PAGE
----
Inclusivity in Sports with Special Olympics Bharat

Back in 2009, decades before the advent of Diversity, Equity and Inclusion platforms; Lions Club International sensed that inclusion was a contact sport. As the largest, most active and most inclusive service club organizations in the world; Lions Clubs International now approaches the theme of service, support and solidarity with great seriousness, boasting of a remarkable reach of more than 1,000,000 volunteers around the world in more than 200 nations.
The Lions Clubs International team in India saw an opportunity to drive a new narrative of inclusion through service in a most distracted world in 2009 -but as true leadership has exhibited throughout history- they were undeterred. They had teammates in this quest, the most unlikely of demographics taking their place alongside such pioneering leaders. Who were these partners in building a new platform for inclusion through sports and service, that has now spawned action and impact in all corners of the globe? The athletes of Special Olympics.
“We in Lions Clubs International of West Bengal saw that there was a growing need for community engagement of children and adults with intellectual disabilities,” said AP Singh, International Vice President of Lions Clubs International. “We also saw that through the unifying element of sport, we could not only serve, but forge something deeper, more sustainable, more impactful- and something that speaks to the general public: the thrill of sports.”
AP Singh, together with Past International Director and global inclusion champion Sangeeta Jatia, mobilized their community and signed a protocol agreement with Special Olympics Bharat, the largest disability sports federation across India, joining forces between the two groups to offer youth of all abilities the chance to play together, learn from one another, and show the world what togetherness really means. This focus on inclusion through sports and service proved effective- and most inspiring. One can see the motivational and inspirational value that this vision has had through the ongoing and long standing inclusive sports collaboration between Special Olympics and Lions Clubs International in some 60 nations- which is still growing.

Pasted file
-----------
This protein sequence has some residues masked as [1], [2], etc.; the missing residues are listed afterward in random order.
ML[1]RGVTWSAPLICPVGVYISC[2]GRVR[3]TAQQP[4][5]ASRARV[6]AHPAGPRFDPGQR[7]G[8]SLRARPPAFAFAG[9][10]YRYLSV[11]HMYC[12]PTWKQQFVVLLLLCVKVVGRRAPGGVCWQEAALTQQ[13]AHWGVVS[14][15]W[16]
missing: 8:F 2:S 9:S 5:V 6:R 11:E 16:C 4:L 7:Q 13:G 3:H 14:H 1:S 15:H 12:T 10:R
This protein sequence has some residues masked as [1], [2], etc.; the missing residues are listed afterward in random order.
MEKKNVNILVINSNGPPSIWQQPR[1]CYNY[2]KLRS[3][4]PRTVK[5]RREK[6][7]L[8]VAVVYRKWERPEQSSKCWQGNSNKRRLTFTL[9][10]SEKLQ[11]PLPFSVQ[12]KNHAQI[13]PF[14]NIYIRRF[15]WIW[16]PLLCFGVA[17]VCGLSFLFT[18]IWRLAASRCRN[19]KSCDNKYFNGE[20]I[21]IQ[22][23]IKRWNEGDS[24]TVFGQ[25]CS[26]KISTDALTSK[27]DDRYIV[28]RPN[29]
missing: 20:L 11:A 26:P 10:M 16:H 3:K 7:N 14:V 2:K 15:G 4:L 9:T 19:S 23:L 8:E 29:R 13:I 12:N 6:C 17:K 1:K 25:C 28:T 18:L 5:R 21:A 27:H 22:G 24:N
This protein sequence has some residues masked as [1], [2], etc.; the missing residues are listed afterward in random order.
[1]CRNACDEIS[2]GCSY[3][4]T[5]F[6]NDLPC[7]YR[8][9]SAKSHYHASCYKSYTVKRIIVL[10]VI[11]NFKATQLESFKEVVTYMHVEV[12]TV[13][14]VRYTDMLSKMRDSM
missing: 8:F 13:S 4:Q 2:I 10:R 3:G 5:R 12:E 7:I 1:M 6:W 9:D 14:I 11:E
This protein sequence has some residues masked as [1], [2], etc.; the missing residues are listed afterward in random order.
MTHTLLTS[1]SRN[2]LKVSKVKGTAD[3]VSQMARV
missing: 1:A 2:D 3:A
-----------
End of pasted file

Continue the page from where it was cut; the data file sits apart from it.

“As Lions Clubs members, we have an obligation to address needs wherever they are. We have a desire to ensure that service takes its rightful place in the minds of today’s youth, so that the future is one that includes helping one’s neighbor. Can there be anything more important than unity in a world so fractured?” said Sangeeta.
“The youth of today are calling out for new models, new narratives, and new approaches- and how proud we are, together with Special Olympics, that we can in part answer that call through the simple yet profound power of inclusive play. It’s wonderful!”
For over two decades, Lions Clubs International and the Lions Clubs International Foundation have served as one of the strongest global partners to the disability subset of individuals with intellectual disabilities – providing key health and vision services, family health support, early childhood development, refugee programming and more through a formidable global partnership. But it is the role of grass-roots inclusive sports that serves as a most exciting West Bengal legacy, brought forth by the simple belief of community service leaders that play can cure, that sports can heal and that if we can train and compete together, surely we can understand one another.
“One needs to only come into contact with a Special Olympics athlete to understand that they have so much to teach us- not only about themselves but most importantly, about ourselves. They bring out the best in us, and they move us to not only serve, but serve with vigor,” AP Singh noted. “As Lions Clubs members, we take tremendous pride in empowering these athletes, because in the end, they empower us to be the best versions of ourselves.”